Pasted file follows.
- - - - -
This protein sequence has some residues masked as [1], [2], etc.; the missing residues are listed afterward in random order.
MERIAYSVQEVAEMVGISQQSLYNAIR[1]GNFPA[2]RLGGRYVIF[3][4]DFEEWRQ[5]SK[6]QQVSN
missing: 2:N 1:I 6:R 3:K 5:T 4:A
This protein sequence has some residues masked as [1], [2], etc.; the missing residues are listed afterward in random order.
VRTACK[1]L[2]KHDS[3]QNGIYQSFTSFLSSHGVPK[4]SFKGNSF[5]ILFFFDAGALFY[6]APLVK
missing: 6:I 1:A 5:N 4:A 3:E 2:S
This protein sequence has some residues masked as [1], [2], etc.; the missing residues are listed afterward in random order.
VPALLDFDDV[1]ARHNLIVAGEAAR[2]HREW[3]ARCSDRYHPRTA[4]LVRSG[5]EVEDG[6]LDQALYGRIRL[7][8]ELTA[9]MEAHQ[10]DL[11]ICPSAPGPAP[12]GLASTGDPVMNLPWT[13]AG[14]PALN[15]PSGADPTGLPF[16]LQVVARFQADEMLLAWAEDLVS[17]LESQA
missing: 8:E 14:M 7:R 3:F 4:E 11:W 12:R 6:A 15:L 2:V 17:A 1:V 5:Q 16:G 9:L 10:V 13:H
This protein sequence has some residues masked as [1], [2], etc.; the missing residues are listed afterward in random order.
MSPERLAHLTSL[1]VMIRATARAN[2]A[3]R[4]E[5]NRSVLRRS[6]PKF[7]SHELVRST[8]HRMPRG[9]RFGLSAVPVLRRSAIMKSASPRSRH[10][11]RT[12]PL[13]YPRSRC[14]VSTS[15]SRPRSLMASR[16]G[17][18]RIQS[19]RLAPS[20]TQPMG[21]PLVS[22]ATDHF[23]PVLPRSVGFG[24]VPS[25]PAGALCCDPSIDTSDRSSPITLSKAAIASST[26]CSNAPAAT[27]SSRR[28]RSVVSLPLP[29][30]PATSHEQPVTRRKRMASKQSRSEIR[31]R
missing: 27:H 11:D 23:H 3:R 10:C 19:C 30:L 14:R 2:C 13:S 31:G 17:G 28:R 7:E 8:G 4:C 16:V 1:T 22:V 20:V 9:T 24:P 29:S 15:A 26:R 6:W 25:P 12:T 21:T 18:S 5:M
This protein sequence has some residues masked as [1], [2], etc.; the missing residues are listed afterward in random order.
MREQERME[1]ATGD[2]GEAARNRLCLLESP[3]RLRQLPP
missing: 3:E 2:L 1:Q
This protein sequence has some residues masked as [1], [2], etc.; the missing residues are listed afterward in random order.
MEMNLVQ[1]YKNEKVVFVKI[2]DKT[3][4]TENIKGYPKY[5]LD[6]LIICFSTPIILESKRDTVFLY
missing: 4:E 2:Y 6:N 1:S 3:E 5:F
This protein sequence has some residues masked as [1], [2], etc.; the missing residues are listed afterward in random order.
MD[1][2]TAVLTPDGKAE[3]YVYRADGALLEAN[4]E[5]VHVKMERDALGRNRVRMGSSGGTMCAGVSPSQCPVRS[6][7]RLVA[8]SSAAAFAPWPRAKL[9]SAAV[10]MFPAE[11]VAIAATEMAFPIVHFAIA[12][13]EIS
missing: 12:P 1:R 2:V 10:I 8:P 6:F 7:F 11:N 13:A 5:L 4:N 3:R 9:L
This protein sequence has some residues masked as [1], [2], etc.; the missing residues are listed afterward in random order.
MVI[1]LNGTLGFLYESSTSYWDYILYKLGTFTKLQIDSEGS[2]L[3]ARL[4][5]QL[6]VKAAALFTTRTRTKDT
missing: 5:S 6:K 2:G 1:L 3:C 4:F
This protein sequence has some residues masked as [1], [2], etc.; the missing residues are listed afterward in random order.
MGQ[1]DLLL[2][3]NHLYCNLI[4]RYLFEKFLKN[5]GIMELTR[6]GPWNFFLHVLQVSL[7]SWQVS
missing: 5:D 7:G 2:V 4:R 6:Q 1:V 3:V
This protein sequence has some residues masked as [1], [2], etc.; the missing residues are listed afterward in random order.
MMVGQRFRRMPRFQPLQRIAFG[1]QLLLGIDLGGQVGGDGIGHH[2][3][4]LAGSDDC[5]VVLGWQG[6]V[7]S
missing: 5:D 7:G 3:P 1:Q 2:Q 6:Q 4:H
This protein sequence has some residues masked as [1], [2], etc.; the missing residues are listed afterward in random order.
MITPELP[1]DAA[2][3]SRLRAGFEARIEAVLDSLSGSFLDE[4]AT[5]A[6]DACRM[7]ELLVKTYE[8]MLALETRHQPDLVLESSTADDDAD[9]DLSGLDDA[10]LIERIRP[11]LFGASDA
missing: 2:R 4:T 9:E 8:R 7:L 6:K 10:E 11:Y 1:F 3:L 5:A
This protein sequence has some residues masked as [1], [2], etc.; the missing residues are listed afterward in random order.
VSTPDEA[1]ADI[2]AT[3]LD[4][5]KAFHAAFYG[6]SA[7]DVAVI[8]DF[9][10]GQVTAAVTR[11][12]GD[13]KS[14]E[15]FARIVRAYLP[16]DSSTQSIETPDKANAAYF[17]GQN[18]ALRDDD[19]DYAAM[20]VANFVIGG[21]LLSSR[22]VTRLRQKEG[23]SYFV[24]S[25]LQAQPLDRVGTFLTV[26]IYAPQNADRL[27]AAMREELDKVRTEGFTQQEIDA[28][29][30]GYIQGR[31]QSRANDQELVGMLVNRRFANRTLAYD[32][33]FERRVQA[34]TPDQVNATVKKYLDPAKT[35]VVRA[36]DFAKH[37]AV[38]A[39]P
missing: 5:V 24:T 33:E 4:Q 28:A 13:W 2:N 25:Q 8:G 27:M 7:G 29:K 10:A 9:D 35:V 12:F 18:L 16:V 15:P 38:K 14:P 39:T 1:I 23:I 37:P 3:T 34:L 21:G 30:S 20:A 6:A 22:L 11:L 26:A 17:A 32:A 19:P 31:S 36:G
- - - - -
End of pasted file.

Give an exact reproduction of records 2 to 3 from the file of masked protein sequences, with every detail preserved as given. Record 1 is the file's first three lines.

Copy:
This protein sequence has some residues masked as [1], [2], etc.; the missing residues are listed afterward in random order.
VRTACK[1]L[2]KHDS[3]QNGIYQSFTSFLSSHGVPK[4]SFKGNSF[5]ILFFFDAGALFY[6]APLVK
missing: 6:I 1:A 5:N 4:A 3:E 2:S
This protein sequence has some residues masked as [1], [2], etc.; the missing residues are listed afterward in random order.
VPALLDFDDV[1]ARHNLIVAGEAAR[2]HREW[3]ARCSDRYHPRTA[4]LVRSG[5]EVEDG[6]LDQALYGRIRL[7][8]ELTA[9]MEAHQ[10]DL[11]ICPSAPGPAP[12]GLASTGDPVMNLPWT[13]AG[14]PALN[15]PSGADPTGLPF[16]LQVVARFQADEMLLAWAEDLVS[17]LESQA
missing: 8:E 14:M 7:R 3:F 4:E 11:W 12:R 6:A 15:L 2:V 17:A 1:V 5:Q 16:G 9:L 10:V 13:H